Part memoir, part extended essay, Visions and Revisions is a revolutionary look at the 1990s AIDS epidemic from "one of our most adventurous and singularly talented writers working today" (San Francisco Chronicle). Reminiscent of Joan Didion's White Album or Kurt Vonnegut's Palm Sunday, Visions and Revisions is a collage-style portrait of a tumultuous era that puts the listener on the streets of NYC during the early '90s AIDS crisis, also touching on such diverse subjects as the serial murders of gay men, Peck's first loves upon coming out, and the transformation of LGBT people from marginal, idealistic fighters to their present place in a world of widespread, if fraught, mainstream acceptance.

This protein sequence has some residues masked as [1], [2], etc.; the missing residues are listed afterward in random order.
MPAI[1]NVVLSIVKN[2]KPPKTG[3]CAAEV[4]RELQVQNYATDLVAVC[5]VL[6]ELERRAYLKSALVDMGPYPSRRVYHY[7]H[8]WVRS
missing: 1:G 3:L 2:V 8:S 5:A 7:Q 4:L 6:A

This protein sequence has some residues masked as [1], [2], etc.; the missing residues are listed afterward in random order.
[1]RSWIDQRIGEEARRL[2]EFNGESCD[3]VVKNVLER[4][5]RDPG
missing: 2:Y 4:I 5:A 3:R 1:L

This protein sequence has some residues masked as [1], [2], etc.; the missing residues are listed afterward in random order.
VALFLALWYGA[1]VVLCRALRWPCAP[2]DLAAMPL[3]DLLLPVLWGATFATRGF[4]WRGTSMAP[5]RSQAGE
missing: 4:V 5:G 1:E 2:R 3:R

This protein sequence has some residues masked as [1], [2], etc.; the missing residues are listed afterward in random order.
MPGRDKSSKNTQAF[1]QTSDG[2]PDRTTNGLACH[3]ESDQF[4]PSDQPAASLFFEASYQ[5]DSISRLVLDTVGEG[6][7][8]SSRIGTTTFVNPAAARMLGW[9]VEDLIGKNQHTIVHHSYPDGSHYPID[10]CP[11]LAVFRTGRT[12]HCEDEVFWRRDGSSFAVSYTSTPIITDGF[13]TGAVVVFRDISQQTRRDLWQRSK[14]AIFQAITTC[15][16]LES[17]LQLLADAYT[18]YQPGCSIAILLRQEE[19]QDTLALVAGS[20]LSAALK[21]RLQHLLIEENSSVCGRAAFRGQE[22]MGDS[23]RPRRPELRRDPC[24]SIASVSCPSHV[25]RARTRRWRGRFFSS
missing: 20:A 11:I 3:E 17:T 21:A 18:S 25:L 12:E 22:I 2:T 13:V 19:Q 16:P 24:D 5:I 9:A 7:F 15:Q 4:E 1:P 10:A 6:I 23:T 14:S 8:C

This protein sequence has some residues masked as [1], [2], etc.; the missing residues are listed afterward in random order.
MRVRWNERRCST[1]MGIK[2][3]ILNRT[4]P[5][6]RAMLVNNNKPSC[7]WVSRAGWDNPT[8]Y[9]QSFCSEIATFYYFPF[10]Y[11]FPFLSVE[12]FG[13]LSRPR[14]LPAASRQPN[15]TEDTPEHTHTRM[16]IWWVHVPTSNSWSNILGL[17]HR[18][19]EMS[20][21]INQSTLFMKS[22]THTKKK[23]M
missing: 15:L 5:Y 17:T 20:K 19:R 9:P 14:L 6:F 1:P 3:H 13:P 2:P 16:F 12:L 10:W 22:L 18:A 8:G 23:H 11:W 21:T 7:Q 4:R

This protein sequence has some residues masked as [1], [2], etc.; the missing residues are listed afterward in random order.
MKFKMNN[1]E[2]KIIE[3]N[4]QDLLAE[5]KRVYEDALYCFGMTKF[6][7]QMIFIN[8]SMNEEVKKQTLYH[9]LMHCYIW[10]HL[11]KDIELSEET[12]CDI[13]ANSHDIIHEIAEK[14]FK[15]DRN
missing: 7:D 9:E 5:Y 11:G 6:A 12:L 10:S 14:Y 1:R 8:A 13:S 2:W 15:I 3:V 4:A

Visions and Revisions capitalizes on a wave of increased interest in the HIV/AIDS epidemic, with the recent premiere of the groundbreaking AIDS documentary How to Survive a Plague. This is the first memoir by one of our most controversial contemporary writers, and it offers a jarring, street-level portrait of AIDS activism in the 1990s. Visions and Revisions will follow the Soho Press reissue of Dale Peck's debut novel, Martin and John, which received stunning critical praise, as well as our release of a new anthology he is editing. Novelist and critic Dale Peck's latest work - part memoir, part extended essay - is a foray into what the author calls "the second half of the first half AIDS epidemic," i.e., the period between 1987, when the AIDS Coalition to Unleash Power (ACT UP) was founded, and 1996, when the advent of combination therapy transformed AIDS from a virtual death sentence into a chronic, manageable illness.
Visions and Revisions has been assembled from more than a dozen essays and articles that have been extensively rewritten and recombined to form a sweeping, collage-style portrait of a tumultuous era.